We've all grown accustomed to the standard right-wing arguments against marriage equality. We've been warned of a slippery slope toward bestiality, incest, and pedophilia; we've listened to Christian conservatives rail against the sin and depravity of homosexuality; and we've witnessed some conservatives concoct a pseudo-intellectual justification for marriage discrimination. They call it "complementarity," which is really just a less vulgar way of saying "God made Adam and Eve, not Adam and Steve."
Alabama State Sen. Del Marsh (R) sees yet another reason to oppose marriage equality: Giving same-sex couples equal rights, he says, is simply too expensive.
“You gotta look at the financial aspect of this as well,” Marsh told an Alabama radio host last week, in an interview flagged by Think Progress. “Let’s face it. If gay marriage is approved, I assume that those types of unions, those people would be entitled to Social Security benefits, insurance. Where does it end?”
Marsh, the President Pro Tempore of his chamber, added that he "wondered if the federal government has looked at the actual costs to the government when they look at an issue like this."
It just so happens that they have, as Scott Keyes points out:
Contrary to Marsh’s claim that the financial impact of marriage equality would be devastating, studies have shown that it would be a boon for the economy. Indeed, in 2004 the Congressional Budget Office weighed the potential increased spending on Social Security and other benefits against the increased savings from other programs like Medicare and Medicaid. They found that if all states were to legalize marriage equality, it would boost the federal budget by $10 billion over 10 years. Other reports have found that legalizing marriage equality would improve state budgets as well. The Williams Institute estimates that marriage equality would add $21.7 million to Alabama’s economy over the first three years.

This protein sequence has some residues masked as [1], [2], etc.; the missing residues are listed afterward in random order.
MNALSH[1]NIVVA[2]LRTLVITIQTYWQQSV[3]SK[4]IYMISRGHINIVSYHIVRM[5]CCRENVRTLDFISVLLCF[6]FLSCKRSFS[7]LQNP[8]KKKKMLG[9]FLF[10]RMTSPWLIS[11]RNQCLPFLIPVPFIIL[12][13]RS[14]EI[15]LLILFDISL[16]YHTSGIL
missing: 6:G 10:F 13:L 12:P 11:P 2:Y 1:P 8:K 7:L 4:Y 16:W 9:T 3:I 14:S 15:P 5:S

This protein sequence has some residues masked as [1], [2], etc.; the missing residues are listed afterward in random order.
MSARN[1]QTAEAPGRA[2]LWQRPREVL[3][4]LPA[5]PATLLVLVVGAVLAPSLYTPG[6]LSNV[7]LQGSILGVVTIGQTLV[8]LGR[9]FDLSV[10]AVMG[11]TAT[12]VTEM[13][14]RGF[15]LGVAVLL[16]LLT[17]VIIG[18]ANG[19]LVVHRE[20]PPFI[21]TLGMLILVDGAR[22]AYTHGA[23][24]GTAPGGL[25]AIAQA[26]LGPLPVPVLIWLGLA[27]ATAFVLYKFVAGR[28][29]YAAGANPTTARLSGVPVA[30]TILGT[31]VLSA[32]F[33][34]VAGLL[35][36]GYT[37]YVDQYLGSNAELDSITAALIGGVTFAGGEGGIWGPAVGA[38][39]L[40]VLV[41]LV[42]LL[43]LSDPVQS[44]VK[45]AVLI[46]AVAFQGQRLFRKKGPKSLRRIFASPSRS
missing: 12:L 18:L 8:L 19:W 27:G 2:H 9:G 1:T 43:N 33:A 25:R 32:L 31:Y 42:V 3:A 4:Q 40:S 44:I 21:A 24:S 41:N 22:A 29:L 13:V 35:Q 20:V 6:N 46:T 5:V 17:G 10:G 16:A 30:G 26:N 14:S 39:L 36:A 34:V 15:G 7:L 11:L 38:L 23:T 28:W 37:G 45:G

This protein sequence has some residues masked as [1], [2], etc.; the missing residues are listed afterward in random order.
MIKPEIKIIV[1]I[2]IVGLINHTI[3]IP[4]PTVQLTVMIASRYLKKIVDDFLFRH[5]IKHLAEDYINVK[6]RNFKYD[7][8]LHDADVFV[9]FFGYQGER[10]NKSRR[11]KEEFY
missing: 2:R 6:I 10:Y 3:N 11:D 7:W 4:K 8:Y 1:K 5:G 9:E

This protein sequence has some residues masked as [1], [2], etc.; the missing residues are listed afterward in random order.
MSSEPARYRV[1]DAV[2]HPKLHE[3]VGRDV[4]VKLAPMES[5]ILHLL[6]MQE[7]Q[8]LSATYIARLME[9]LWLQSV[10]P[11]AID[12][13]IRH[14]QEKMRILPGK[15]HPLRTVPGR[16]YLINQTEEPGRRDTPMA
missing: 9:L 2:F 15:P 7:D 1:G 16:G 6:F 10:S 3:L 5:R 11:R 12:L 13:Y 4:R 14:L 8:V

Sorry, senator -- it looks like the same old bigoted arguments will have to suffice.
Listen to the interview below, via Think Progress: